Studio Lancelot’s Active Classroom seating encourages children to move
The furniture collection, called Active Classroom, comprises four stools designed for use in primary schools that each boast a different structure and supports multiple sitting positions.
These varied forms encourage the children to regularly change their postures throughout the day in a bid to increase their “muscular diversity” as well as their concentration levels.
“Study after study shows that more time spent sitting in conventional chairs can cause serious health risks,” explained Boris Lancelot, founder of Studio Lancelot.
“The deep habituation in chair sitting served as an inspiration to design healthy alternatives for sitting, starting with the youth.”
“To support concentration, autonomous and active postures of the body are used to mobilise muscle groups to function actively and keep the body energised,” he continued.
“Each stool is designed to incorporate a minimum of four different postures, as frequent variations in alternative sitting positions increases the activity of muscles that would otherwise be left unused in conventional chairs.”
Each of the seating designs focuses on balance – using the stools requires an active effort that eventually fatigues certain muscles, encouraging natural posture changes that activate different muscles.
According to Lancelot, persuading people to adopt new seating habits isn’t easy, but it is “crucial” to health and wellbeing.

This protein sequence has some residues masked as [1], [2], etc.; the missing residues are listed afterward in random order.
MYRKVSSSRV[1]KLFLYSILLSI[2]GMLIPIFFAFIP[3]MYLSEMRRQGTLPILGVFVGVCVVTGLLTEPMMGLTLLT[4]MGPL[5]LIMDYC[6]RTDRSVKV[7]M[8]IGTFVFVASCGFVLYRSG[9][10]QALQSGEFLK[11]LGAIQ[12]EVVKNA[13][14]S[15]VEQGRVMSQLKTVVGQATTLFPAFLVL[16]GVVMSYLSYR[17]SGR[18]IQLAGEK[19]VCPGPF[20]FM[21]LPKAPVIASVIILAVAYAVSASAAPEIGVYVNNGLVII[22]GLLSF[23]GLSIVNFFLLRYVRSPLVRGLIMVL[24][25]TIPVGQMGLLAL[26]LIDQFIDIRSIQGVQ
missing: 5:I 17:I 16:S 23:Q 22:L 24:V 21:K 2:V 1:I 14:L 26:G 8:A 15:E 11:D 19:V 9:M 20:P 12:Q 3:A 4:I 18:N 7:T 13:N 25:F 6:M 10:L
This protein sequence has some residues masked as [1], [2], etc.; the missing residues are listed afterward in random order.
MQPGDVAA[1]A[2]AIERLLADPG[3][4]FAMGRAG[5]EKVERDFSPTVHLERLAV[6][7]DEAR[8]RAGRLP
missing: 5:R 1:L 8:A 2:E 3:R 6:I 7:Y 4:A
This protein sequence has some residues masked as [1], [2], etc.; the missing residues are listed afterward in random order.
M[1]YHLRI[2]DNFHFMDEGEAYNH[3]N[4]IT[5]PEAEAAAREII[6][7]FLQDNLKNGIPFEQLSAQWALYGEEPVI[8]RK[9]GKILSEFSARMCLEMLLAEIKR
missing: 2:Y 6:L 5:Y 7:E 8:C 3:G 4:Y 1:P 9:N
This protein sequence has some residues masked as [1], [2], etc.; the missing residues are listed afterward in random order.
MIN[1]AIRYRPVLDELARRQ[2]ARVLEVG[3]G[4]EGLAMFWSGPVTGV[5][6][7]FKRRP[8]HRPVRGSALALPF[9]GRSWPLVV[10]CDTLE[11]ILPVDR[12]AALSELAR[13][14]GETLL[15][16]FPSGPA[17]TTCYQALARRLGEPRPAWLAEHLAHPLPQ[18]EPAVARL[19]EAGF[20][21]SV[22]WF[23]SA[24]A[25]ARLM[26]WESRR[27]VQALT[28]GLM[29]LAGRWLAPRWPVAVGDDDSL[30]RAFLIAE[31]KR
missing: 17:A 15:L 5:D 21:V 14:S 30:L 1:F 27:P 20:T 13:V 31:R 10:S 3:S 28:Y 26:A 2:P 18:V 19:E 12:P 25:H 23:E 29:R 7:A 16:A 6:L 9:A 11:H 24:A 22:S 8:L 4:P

“Rethinking sitting is crucial, but changing sitting means transforming habitus,” he explained. “This is a serious challenge given the inertia built into conventional chair sitting.”
“The transition to a new sitting behaviour generates cultural and psychological discomfort as well as practical objections,” the designer continued. “Western adult users find it difficult and even annoying to deviate from their lifelong built sitting behaviours.”
“It is evident that design has a big impact on shaping the body’s daily movement and therefore is of social importance in influencing the health and well-being of the user.”
“Thus, it is particularly crucial for the design-discipline to rethink sitting and the use of chairs,” he concluded.
The designer and his team are carrying out their studies on third-grade primary school classes – an age range that Lancelot describes as “both mentally and physically flexible and most receptive to changes in habitual behaviour”.
The Active Classroom collection was shortlisted for Dezeen Awards 2020 a series of embossed acoustic panels that take cues from Japanese design, created by interior-finishes company Woven Image.
Lancelot is not the only designer to rethink children’s classroom seating in a bid to improve posture and concentration – Kingston School of Art graduate Masahiko Ito’s chair design was created with the same aim.
The seat features a narrow, curved body that resembles the shape of a horse saddle, and encourages children to sit upright.
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